Eukaryotic cells have evolved an elaborate network of genome surveillance and repair proteins to insure that DNA replication will occur in an accurate and timely fashion. This surveillance pathway is termed the S phase replication checkpoint. Defects in this 'caretaker'machinery lead to genetic instability, a hallmark feature of human cancers. The replication checkpoint monitors the progress of replication forks, and when fork stalls, transmits signals that delay S-phase progression, and maintains the stability of stalled forks so that DNA replication can resume after the initial error is corrected. Two key components of the replication checkpoint are the apical protein kinase, ATR, and its downstream target kinase, Chk1. Loss of ATR or Chk1 function is lethal, even in the absence of extrinsic genotoxic stress, underscoring the importance of the replication checkpoint in the maintenance of cell viability. In preliminary work, we tested the hypothesis that certain anti-tumor agents, such as the topoisomerase 1 (Top I) poisons (e.g., camptothecin (CPT)) selectively kill cancer cells through the induction of protracted, high-intensity replication stress. Our studies unexpectedly revealed that treatment with CPT or other replication stress inducers (e.g., deep hypoxia or methylmethane sulfonate) triggers the ubiquitin-dependent degradation of Chk1 in both normal and transformed human cells. The degradation of Chk1 was dependent on the Skp1-Cullin-F-box (SCF) E3 ubiquitin ligase complex, and the consequences of severe Chk1 destruction were replication fork collapse and ultimate cell death. Remarkably, defects in the Chk1 degradation pathway confer resistance to the cytotoxic effect of CPT - a major problem with this class of drugs in the clinical arena. Thus, this novel layer of Chk1 regulation has important implications for our understanding of replication checkpoint signaling, as well as mechanisms of anticancer resistance in cancer patients. I now propose to elucidate the underlying mechanisms and biological significance of the stress-induced Chk1 destruction through pursuit of the following specific aims: In the mentored-phase, (1) To identify the F-box proteins of the E3 ligase complexes responsible for Chk1 destruction;In the independent phase, (2) To identify the putative 'Degron'region and the lysine residues targeted for ubiquitin modification in Chk1;(3) To investigate the roles of de-phosphorylation in Chk1 degradation;(4) To characterize the molecular mechanisms underlying the defect in Chk1 degradation in CPT-resistant cancer cells. Relevance: The results of these studies will not only advance our understanding of the genotoxic stress response machinery in human cells, but also provide novel insights into the causes of genetic instability and anticancer drug resistance in cancer cells, and these lines of research have direct implications for the development of novel therapeutic agents targeted against tumors.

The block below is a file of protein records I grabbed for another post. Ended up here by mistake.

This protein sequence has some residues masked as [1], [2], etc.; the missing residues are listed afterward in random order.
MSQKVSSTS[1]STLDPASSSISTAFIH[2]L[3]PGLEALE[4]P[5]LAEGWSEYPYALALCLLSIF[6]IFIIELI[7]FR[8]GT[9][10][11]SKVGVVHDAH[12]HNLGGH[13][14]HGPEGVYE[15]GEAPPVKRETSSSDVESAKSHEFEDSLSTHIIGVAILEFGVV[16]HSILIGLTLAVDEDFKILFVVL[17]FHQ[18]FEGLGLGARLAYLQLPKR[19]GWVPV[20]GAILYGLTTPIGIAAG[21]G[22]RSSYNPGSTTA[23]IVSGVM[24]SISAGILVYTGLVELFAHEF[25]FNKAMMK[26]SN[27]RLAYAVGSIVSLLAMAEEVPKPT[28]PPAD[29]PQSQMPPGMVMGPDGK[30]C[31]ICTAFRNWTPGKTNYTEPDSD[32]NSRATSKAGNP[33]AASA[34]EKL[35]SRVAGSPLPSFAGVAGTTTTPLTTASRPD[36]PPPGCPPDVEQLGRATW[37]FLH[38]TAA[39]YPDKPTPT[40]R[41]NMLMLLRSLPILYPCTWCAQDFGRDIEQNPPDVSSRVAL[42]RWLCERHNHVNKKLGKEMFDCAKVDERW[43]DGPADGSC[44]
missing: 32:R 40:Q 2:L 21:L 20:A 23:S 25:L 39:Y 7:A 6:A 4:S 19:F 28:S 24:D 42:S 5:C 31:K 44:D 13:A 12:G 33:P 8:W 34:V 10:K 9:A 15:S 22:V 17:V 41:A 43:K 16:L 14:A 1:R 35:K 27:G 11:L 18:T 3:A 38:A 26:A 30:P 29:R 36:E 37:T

The results of these studies will not only advance our understanding of the genotoxic stress response machinery in human cells, but also provide novel insights into the causes of genetic instability and anticancer drug resistance in cancer cells, and these lines of researches have direct implications for the development of novel therapeutic agents targeted against tumors.
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